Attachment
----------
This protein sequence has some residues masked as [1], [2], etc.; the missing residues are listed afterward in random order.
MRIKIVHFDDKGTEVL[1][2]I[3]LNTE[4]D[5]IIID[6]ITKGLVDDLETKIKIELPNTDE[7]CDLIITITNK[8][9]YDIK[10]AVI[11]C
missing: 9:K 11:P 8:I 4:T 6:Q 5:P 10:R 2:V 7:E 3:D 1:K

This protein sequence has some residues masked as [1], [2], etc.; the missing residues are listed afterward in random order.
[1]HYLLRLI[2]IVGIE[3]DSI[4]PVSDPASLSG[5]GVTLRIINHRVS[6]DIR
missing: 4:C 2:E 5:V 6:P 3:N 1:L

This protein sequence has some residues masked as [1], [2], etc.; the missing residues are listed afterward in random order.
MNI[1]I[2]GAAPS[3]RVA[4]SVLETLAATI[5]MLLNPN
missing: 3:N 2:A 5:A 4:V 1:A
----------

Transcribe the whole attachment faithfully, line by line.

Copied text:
This protein sequence has some residues masked as [1], [2], etc.; the missing residues are listed afterward in random order.
MRIKIVHFDDKGTEVL[1][2]I[3]LNTE[4]D[5]IIID[6]ITKGLVDDLETKIKIELPNTDE[7]CDLIITITNK[8][9]YDIK[10]AVI[11]C
missing: 9:K 11:P 8:I 4:T 6:Q 5:P 10:R 2:V 7:E 3:D 1:K

This protein sequence has some residues masked as [1], [2], etc.; the missing residues are listed afterward in random order.
[1]HYLLRLI[2]IVGIE[3]DSI[4]PVSDPASLSG[5]GVTLRIINHRVS[6]DIR
missing: 4:C 2:E 5:V 6:P 3:N 1:L

This protein sequence has some residues masked as [1], [2], etc.; the missing residues are listed afterward in random order.
MNI[1]I[2]GAAPS[3]RVA[4]SVLETLAATI[5]MLLNPN
missing: 3:N 2:A 5:A 4:V 1:A